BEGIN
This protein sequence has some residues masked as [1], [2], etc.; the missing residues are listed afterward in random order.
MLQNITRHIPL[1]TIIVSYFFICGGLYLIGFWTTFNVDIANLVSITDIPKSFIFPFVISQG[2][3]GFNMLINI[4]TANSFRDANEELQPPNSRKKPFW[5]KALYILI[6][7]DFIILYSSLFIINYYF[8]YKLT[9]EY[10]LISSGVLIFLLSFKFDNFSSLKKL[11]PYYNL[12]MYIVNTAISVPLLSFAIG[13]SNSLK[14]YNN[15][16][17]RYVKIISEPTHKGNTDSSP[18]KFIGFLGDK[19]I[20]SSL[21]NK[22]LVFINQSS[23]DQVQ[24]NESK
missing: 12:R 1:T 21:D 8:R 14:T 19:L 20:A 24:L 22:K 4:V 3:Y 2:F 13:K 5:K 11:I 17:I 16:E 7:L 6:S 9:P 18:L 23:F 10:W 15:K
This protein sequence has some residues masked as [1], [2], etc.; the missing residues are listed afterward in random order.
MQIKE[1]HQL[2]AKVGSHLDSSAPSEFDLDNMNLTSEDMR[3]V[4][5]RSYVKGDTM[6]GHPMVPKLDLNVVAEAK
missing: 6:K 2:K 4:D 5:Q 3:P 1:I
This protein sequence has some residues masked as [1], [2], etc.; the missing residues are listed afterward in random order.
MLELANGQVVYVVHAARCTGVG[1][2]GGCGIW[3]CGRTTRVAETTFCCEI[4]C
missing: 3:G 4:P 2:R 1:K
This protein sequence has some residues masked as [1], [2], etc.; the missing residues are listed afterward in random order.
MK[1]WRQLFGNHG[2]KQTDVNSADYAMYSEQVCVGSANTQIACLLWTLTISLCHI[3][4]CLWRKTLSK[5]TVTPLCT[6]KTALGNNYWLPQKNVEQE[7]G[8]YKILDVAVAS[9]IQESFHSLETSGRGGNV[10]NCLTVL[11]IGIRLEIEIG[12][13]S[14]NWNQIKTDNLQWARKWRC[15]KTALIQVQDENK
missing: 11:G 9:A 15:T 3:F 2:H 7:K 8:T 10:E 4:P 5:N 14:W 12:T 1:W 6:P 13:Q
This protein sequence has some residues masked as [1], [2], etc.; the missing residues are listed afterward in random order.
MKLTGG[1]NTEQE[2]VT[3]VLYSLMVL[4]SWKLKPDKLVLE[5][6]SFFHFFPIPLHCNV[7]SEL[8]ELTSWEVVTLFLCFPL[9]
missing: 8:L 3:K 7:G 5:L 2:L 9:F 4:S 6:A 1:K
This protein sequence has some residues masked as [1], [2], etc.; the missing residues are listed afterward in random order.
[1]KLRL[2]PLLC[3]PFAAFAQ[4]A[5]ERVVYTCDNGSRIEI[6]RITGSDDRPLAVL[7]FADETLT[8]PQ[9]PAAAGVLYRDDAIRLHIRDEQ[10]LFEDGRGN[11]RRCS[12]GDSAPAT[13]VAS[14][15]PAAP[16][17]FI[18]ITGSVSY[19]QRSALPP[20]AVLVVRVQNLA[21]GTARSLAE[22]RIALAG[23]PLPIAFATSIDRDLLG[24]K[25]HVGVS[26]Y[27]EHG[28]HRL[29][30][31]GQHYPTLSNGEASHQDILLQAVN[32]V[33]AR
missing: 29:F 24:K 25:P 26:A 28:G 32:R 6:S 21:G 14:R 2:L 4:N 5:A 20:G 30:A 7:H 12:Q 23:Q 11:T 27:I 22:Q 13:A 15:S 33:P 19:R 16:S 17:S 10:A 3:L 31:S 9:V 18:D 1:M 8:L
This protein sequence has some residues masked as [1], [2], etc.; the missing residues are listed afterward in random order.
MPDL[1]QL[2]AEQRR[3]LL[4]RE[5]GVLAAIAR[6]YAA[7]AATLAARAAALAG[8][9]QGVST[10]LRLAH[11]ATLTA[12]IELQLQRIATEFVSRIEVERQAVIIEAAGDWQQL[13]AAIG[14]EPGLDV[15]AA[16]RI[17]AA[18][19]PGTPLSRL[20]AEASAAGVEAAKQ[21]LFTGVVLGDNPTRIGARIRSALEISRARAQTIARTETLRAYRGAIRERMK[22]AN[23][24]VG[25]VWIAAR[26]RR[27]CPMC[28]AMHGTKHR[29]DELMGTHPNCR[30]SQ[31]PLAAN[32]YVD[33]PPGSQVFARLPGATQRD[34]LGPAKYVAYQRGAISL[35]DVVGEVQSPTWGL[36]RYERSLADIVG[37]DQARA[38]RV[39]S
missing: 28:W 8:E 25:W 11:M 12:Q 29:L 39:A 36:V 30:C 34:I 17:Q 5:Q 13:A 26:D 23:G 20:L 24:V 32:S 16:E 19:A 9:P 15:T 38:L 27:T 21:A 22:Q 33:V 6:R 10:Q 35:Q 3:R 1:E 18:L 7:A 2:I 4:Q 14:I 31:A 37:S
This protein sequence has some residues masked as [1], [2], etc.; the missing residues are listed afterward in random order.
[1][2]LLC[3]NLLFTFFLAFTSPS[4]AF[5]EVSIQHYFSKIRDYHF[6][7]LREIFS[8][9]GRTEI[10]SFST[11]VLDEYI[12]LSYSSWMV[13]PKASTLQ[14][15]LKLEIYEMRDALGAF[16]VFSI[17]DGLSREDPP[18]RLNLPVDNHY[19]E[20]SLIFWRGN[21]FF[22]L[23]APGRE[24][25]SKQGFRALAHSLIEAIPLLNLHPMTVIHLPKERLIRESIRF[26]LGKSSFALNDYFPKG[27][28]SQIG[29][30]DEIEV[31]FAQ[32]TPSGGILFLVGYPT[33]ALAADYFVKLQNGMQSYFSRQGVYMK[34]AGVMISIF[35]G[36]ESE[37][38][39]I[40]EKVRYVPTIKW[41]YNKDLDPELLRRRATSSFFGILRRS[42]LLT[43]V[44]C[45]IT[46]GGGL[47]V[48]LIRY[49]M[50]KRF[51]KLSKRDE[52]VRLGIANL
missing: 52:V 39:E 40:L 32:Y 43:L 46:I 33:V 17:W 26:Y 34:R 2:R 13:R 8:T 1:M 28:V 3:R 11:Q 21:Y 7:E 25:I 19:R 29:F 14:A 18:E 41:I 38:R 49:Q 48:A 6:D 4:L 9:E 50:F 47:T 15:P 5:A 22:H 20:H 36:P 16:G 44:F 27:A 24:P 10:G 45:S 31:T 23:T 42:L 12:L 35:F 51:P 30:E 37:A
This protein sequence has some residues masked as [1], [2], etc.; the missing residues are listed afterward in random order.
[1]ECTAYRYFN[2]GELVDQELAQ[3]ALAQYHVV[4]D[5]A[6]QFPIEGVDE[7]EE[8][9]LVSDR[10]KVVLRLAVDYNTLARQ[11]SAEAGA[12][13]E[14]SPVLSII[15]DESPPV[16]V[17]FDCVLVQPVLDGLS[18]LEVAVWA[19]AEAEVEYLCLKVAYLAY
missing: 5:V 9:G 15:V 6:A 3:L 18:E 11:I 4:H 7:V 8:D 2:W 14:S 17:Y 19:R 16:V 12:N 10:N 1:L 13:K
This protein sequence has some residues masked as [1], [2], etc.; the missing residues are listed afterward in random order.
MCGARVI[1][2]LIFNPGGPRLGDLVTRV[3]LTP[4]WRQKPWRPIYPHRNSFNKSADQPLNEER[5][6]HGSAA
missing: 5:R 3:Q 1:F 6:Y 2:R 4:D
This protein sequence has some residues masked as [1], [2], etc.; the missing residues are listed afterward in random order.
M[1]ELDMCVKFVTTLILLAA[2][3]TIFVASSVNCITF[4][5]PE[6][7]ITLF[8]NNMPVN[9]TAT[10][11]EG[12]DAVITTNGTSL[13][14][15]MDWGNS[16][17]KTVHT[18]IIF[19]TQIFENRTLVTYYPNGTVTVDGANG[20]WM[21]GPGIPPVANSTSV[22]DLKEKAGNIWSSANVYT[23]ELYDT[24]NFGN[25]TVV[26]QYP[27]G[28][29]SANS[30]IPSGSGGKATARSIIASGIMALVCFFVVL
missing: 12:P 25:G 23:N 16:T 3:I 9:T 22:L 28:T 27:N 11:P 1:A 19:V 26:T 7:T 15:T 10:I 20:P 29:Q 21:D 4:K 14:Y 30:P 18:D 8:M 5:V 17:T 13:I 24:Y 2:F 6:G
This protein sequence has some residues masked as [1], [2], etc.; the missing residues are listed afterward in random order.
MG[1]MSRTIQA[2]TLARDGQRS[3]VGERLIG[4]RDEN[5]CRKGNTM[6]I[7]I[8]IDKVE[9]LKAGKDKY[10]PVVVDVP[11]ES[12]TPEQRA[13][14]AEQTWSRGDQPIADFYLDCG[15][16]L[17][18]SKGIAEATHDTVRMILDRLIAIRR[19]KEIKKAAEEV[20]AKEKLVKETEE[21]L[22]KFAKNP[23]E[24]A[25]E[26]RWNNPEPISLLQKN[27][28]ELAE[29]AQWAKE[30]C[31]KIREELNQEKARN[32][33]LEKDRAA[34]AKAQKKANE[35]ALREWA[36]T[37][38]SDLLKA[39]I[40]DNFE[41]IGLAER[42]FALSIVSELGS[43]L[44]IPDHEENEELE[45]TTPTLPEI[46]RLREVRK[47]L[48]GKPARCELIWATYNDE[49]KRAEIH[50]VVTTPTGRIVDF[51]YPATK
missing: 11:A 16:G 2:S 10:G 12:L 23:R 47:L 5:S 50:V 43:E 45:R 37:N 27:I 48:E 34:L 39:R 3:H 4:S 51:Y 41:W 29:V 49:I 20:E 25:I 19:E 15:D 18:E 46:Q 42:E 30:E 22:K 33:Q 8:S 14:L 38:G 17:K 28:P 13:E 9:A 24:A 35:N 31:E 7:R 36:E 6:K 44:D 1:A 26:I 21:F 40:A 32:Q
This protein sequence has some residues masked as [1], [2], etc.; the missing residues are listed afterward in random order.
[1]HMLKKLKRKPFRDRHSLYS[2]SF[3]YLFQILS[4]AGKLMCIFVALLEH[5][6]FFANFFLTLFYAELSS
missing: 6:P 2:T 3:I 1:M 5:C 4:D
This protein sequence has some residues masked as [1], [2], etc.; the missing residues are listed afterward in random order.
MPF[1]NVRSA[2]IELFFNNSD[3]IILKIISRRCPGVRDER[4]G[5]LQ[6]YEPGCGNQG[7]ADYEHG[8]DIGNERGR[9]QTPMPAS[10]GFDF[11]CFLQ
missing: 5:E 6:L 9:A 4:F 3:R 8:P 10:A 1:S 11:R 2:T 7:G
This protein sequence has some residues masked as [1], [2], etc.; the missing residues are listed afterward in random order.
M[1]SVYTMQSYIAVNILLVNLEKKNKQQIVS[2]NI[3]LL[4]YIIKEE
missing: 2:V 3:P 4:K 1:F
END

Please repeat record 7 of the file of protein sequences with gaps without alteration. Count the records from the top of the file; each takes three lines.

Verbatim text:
This protein sequence has some residues masked as [1], [2], etc.; the missing residues are listed afterward in random order.
MPDL[1]QL[2]AEQRR[3]LL[4]RE[5]GVLAAIAR[6]YAA[7]AATLAARAAALAG[8][9]QGVST[10]LRLAH[11]ATLTA[12]IELQLQRIATEFVSRIEVERQAVIIEAAGDWQQL[13]AAIG[14]EPGLDV[15]AA[16]RI[17]AA[18][19]PGTPLSRL[20]AEASAAGVEAAKQ[21]LFTGVVLGDNPTRIGARIRSALEISRARAQTIARTETLRAYRGAIRERMK[22]AN[23][24]VG[25]VWIAAR[26]RR[27]CPMC[28]AMHGTKHR[29]DELMGTHPNCR[30]SQ[31]PLAAN[32]YVD[33]PPGSQVFARLPGATQRD[34]LGPAKYVAYQRGAISL[35]DVVGEVQSPTWGL[36]RYERSLADIVG[37]DQARA[38]RV[39]S
missing: 28:W 8:E 25:W 11:M 12:Q 29:L 39:A 36:V 30:C 34:I 17:Q 5:Q 13:A 26:D 23:G 20:L 24:V 32:S 16:E 19:A 9:P 15:T 38:L 27:T 21:A 22:Q 33:V 6:R 10:Q 35:Q 3:R 1:E 18:L 7:A 2:I 4:Q 14:I 31:A 37:S